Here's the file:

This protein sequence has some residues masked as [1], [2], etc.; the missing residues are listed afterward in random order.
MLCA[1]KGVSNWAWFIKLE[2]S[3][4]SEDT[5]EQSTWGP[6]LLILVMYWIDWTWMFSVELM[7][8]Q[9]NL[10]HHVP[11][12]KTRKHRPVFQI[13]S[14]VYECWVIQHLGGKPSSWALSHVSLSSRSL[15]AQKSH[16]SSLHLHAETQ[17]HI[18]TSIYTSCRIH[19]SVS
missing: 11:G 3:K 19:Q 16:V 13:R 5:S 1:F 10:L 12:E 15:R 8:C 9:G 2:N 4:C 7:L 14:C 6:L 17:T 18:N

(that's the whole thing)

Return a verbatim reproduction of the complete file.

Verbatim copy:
This protein sequence has some residues masked as [1], [2], etc.; the missing residues are listed afterward in random order.
MLCA[1]KGVSNWAWFIKLE[2]S[3][4]SEDT[5]EQSTWGP[6]LLILVMYWIDWTWMFSVELM[7][8]Q[9]NL[10]HHVP[11][12]KTRKHRPVFQI[13]S[14]VYECWVIQHLGGKPSSWALSHVSLSSRSL[15]AQKSH[16]SSLHLHAETQ[17]HI[18]TSIYTSCRIH[19]SVS
missing: 11:G 3:K 19:Q 16:V 13:R 5:S 1:F 10:L 12:E 15:R 8:C 9:G 2:N 4:C 7:L 14:C 6:L 17:T 18:N